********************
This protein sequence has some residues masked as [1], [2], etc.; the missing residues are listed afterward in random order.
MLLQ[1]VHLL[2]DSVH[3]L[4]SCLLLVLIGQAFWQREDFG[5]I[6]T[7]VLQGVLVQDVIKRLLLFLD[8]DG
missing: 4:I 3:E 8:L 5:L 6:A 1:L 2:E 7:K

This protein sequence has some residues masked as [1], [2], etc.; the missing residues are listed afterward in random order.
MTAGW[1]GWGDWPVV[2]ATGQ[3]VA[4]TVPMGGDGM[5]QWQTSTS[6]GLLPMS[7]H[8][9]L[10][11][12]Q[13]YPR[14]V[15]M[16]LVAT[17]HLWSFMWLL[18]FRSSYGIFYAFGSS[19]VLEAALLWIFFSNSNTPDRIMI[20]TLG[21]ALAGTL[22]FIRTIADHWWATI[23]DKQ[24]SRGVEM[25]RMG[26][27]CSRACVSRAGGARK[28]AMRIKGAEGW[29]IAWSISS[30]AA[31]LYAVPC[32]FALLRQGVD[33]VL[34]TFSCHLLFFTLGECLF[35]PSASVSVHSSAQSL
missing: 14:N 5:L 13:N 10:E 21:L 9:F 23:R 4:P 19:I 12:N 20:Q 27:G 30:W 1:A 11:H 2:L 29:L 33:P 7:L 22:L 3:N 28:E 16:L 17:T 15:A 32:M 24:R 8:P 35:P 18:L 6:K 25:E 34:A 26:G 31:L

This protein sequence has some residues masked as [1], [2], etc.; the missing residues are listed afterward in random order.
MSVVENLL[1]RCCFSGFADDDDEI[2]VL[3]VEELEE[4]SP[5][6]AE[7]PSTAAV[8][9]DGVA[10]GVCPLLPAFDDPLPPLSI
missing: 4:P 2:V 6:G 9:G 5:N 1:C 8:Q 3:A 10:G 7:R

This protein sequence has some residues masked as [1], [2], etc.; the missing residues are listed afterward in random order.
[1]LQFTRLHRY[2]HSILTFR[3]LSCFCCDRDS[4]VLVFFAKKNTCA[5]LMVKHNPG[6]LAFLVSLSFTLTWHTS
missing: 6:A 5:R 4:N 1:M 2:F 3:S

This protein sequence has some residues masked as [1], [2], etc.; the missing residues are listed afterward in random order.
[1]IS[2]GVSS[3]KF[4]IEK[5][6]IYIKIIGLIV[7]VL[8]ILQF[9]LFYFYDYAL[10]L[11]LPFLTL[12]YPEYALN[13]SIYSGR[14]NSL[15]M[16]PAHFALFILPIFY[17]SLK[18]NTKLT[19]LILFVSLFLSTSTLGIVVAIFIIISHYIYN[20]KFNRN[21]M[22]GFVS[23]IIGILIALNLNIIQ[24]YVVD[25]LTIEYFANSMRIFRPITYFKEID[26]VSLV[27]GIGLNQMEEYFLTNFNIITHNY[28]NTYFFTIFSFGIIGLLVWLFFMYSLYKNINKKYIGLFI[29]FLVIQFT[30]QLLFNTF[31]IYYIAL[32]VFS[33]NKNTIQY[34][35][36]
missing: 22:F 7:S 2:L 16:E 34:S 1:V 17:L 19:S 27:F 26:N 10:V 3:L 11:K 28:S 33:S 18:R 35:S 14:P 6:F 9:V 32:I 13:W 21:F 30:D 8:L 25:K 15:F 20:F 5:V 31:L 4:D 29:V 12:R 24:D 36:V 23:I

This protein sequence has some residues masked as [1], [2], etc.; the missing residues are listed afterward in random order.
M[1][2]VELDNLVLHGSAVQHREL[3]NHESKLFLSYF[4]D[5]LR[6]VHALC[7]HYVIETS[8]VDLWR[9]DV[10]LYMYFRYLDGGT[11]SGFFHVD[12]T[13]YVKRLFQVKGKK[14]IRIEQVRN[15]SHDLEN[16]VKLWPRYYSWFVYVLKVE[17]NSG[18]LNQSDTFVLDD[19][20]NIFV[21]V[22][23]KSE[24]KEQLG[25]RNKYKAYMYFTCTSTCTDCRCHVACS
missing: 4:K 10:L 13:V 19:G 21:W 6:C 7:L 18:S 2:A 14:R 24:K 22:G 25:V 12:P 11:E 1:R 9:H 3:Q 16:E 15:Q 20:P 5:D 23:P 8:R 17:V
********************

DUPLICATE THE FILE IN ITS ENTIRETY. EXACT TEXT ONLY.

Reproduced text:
This protein sequence has some residues masked as [1], [2], etc.; the missing residues are listed afterward in random order.
MLLQ[1]VHLL[2]DSVH[3]L[4]SCLLLVLIGQAFWQREDFG[5]I[6]T[7]VLQGVLVQDVIKRLLLFLD[8]DG
missing: 4:I 3:E 8:L 5:L 6:A 1:L 2:E 7:K

This protein sequence has some residues masked as [1], [2], etc.; the missing residues are listed afterward in random order.
MTAGW[1]GWGDWPVV[2]ATGQ[3]VA[4]TVPMGGDGM[5]QWQTSTS[6]GLLPMS[7]H[8][9]L[10][11][12]Q[13]YPR[14]V[15]M[16]LVAT[17]HLWSFMWLL[18]FRSSYGIFYAFGSS[19]VLEAALLWIFFSNSNTPDRIMI[20]TLG[21]ALAGTL[22]FIRTIADHWWATI[23]DKQ[24]SRGVEM[25]RMG[26][27]CSRACVSRAGGARK[28]AMRIKGAEGW[29]IAWSISS[30]AA[31]LYAVPC[32]FALLRQGVD[33]VL[34]TFSCHLLFFTLGECLF[35]PSASVSVHSSAQSL
missing: 14:N 5:L 13:N 10:E 21:L 9:F 23:R 4:P 19:I 12:N 20:Q 27:G 30:W 1:A 11:H 2:L 29:L 33:P 7:L 22:L 3:N 28:E 16:L 17:T 15:A 32:M 24:R 8:P 35:P 18:L 6:K 25:E 34:A 26:G 31:L

This protein sequence has some residues masked as [1], [2], etc.; the missing residues are listed afterward in random order.
MSVVENLL[1]RCCFSGFADDDDEI[2]VL[3]VEELEE[4]SP[5][6]AE[7]PSTAAV[8][9]DGVA[10]GVCPLLPAFDDPLPPLSI
missing: 4:P 2:V 6:G 9:G 5:N 1:C 8:Q 3:A 10:G 7:R

This protein sequence has some residues masked as [1], [2], etc.; the missing residues are listed afterward in random order.
[1]LQFTRLHRY[2]HSILTFR[3]LSCFCCDRDS[4]VLVFFAKKNTCA[5]LMVKHNPG[6]LAFLVSLSFTLTWHTS
missing: 6:A 5:R 4:N 1:M 2:F 3:S

This protein sequence has some residues masked as [1], [2], etc.; the missing residues are listed afterward in random order.
[1]IS[2]GVSS[3]KF[4]IEK[5][6]IYIKIIGLIV[7]VL[8]ILQF[9]LFYFYDYAL[10]L[11]LPFLTL[12]YPEYALN[13]SIYSGR[14]NSL[15]M[16]PAHFALFILPIFY[17]SLK[18]NTKLT[19]LILFVSLFLSTSTLGIVVAIFIIISHYIYN[20]KFNRN[21]M[22]GFVS[23]IIGILIALNLNIIQ[24]YVVD[25]LTIEYFANSMRIFRPITYFKEID[26]VSLV[27]GIGLNQMEEYFLTNFNIITHNY[28]NTYFFTIFSFGIIGLLVWLFFMYSLYKNINKKYIGLFI[29]FLVIQFT[30]QLLFNTF[31]IYYIAL[32]VFS[33]NKNTIQY[34][35][36]
missing: 22:F 7:S 2:L 16:E 34:S 1:V 17:L 19:S 27:F 26:N 10:V 3:L 11:K 28:S 33:S 18:R 35:S 14:P 6:F 9:V 32:I 13:W 21:F 30:D 8:L 25:K 15:F 20:F 5:V 31:L 4:D 29:V 12:R 24:D 36:V 23:I

This protein sequence has some residues masked as [1], [2], etc.; the missing residues are listed afterward in random order.
M[1][2]VELDNLVLHGSAVQHREL[3]NHESKLFLSYF[4]D[5]LR[6]VHALC[7]HYVIETS[8]VDLWR[9]DV[10]LYMYFRYLDGGT[11]SGFFHVD[12]T[13]YVKRLFQVKGKK[14]IRIEQVRN[15]SHDLEN[16]VKLWPRYYSWFVYVLKVE[17]NSG[18]LNQSDTFVLDD[19][20]NIFV[21]V[22][23]KSE[24]KEQLG[25]RNKYKAYMYFTCTSTCTDCRCHVACS
missing: 4:K 10:L 13:V 19:G 21:W 6:C 7:L 18:S 2:A 14:R 24:K 22:G 25:V 12:P 11:E 1:R 9:H 3:Q 16:E 15:Q 20:P 5:D 23:P 8:R 17:V